Working with others to conserve, protect, and enhance fish, wildlife, plants, and their habitats for the continuing benefit of the American people.

What's going on at FWS

With more than 560 National Wildlife Refuges, 70 national fish hatcheries, numerous regional and field offices across the country and thousands of active conservation projects, the nearly 8,000 employees of the U.S. Fish & Wildlife Service have a lot going on. Here are a few of the latest news stories from across the Service...

3 Adult Chinook Salmon swim, more in back
Habitat Restoration
$70M for Fish Passage Projects to Address Climate Resilience, Strengthen Local Economies
The Department of the Interior today announced more than $70 million from President Biden’s Investing in America agenda for 43 projects in 29 states that will improve fish passage around outdated or obsolete dams, culverts, levees and other barriers fragmenting the nation’s rivers and streams....
Three biologists hold a large lake sturgeon
Endangered Species Act
Collaborative conservation keeps lake sturgeon off endangered list
After conducting a thorough species status assessment using the best available science, we have determined that lake sturgeon do not require listing under the Endangered Species Act. The 12-month finding shows that ongoing management efforts, such as fish stocking, have contributed to the...
2024 National Junior Duck Stamp Art Contest judges holding the winning artwork
Migratory Species
2024 National Junior Duck Stamp Art Contest Winner
A talented young artist from Oregon has taken top honors at the National Junior Duck Stamp Art Contest. A king eider by 17-year-old Emily Lian, will grace the 2024-2025 Junior Duck Stamp, which raises funds to educate and engage our nation’s youth in wildlife and wetlands conservation and outdoor...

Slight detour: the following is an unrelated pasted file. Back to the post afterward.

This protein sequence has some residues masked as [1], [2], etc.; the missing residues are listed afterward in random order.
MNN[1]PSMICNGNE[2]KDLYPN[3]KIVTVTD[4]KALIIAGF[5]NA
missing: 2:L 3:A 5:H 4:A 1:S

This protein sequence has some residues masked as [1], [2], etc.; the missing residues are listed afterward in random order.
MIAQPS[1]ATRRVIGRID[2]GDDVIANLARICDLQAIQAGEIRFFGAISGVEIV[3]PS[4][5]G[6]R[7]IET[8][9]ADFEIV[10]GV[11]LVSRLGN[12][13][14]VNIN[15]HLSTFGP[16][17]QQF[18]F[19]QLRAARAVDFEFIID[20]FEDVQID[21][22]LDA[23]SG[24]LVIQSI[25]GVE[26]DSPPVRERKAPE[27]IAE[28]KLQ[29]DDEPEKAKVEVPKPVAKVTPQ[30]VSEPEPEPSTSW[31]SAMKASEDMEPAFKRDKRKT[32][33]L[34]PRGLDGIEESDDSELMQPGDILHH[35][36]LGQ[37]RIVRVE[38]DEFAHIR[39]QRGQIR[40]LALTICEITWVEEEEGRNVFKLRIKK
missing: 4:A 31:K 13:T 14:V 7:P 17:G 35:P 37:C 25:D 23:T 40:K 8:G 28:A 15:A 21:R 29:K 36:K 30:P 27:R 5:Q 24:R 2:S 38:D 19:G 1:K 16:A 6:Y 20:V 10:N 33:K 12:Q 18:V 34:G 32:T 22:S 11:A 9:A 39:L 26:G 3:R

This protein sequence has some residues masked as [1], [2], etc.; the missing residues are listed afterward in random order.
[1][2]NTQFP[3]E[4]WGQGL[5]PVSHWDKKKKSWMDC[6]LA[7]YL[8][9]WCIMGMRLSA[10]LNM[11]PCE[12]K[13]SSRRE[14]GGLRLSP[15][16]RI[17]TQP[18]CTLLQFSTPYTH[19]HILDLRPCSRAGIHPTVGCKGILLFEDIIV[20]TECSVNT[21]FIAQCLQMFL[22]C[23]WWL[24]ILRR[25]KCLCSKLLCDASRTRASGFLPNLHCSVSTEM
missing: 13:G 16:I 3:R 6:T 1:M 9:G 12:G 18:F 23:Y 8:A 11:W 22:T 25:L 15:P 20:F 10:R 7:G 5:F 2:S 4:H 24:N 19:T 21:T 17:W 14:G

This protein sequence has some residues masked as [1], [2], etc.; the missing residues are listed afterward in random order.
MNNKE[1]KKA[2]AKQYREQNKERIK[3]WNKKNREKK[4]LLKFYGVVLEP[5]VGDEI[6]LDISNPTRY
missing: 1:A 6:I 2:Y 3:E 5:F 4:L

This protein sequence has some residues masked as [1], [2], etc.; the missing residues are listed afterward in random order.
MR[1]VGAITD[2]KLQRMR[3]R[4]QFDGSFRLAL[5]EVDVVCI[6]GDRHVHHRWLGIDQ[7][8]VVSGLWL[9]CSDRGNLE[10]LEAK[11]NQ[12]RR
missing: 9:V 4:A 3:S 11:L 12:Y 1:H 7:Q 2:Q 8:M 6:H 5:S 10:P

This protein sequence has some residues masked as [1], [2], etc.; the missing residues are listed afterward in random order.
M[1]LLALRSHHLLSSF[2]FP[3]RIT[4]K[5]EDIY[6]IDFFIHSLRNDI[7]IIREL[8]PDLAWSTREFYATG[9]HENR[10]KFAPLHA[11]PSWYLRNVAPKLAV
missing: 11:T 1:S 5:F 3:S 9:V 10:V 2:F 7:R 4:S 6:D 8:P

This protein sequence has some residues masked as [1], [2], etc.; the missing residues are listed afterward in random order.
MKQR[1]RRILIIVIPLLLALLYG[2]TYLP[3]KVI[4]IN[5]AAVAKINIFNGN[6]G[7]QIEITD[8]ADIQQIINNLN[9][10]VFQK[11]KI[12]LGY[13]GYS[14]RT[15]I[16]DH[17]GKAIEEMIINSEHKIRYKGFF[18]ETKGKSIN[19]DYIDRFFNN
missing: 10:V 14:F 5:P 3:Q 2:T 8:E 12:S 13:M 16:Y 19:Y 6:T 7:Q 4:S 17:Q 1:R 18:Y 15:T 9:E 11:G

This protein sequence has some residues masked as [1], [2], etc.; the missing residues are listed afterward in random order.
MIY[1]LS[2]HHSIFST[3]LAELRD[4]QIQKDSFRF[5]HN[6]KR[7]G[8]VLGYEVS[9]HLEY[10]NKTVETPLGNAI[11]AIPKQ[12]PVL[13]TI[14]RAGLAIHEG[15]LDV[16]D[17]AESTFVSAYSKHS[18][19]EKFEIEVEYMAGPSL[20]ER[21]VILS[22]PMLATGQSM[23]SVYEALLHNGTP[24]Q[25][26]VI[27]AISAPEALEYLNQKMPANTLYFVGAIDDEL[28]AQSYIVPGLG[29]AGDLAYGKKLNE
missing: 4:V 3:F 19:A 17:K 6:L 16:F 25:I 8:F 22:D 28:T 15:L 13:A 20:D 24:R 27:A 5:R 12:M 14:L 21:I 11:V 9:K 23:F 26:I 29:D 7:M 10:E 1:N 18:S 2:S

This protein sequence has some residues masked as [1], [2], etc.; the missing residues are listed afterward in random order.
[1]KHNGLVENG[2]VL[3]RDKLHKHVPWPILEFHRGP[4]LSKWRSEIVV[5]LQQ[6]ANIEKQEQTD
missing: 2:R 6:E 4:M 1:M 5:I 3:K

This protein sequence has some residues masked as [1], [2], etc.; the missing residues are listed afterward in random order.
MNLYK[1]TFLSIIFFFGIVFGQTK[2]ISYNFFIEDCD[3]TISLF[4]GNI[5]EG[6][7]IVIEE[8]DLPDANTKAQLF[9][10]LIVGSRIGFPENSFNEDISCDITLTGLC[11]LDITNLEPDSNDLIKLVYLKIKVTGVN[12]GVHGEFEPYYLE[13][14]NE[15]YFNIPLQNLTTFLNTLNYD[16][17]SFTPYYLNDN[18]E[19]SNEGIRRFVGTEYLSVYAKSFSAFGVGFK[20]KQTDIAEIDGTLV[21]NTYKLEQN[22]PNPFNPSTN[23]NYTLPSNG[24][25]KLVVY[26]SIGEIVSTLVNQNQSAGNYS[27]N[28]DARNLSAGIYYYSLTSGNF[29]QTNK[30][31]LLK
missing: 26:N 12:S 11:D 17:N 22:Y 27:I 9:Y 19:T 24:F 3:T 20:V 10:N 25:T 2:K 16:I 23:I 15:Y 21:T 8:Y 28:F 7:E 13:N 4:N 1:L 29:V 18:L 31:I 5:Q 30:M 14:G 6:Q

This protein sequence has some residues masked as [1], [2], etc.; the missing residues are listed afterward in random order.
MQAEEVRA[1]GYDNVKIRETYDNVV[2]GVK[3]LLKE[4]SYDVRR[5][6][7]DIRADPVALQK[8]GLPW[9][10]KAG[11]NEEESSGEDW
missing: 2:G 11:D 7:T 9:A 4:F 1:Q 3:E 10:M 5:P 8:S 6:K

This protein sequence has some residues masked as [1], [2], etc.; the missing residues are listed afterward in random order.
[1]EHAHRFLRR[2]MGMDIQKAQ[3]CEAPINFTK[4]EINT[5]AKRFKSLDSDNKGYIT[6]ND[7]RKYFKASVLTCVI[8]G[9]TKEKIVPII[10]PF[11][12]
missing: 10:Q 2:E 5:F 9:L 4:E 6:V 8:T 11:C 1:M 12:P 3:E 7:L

A black-footed ferret in their enclosure.
Science and Technology
Innovative Cloning Advancements for Black-footed Ferret Conservation
The U.S. Fish and Wildlife Service and its genetic research partners announce the birth of two new black-footed ferret clones – known as Noreen and Antonia – and are providing an update on their latest efforts to breed previously cloned black-footed ferret, Elizabeth Ann.
Three images of the dam. 1. Full dam on a rocky stream, 2. Partial dam, part of the structure is gone, 3. open river bed and earthen streambanks held in place with canvas and rock.
Land Management
Little River Dam Removal — Virginia
Thanks to the seventh generation of private landowners in Maiden Spring, Virginia, a 200-year-old dam, standing 130-feet-wide and 14-feet-tall, has reached the end of its time as a barrier to fish passage.
A wetland surrounded by brown trees and some green vegetation
Climate Change
IRA-Funded Projects in Four States
The U.S. Fish and Wildlife Service announced today the selection of nature-based solutions projects in the Lower Mississippi River Valley (LMRV) for forestry and wetland restoration across more than 63,100 acres of national wildlife refuges and state-managed lands in Arkansas, Louisiana,...

Our Focus

The history of the U.S. Fish and Wildlife Service can be traced back to 1871. We are the only federal government agency whose primary responsibility is to manage fish and wildlife resources in the public trust for people today and future generations. Here are just a few of our focus areas...

What We Do For You

If you’re looking for places to experience nature; interested in partnering with us; seeking technical advice, permits, grants, data or scientific research; want to know more about today’s conservation challenges; looking for ways on how you can get involved and make a difference -- the Service has a lot to offer and more…

Visit Us - Our Locations

With more than 560 national wildlife refuges, dozens of national fish hatcheries and more than 100 field offices, there are numerous great U.S. Fish and Wildlife Service locations to visit.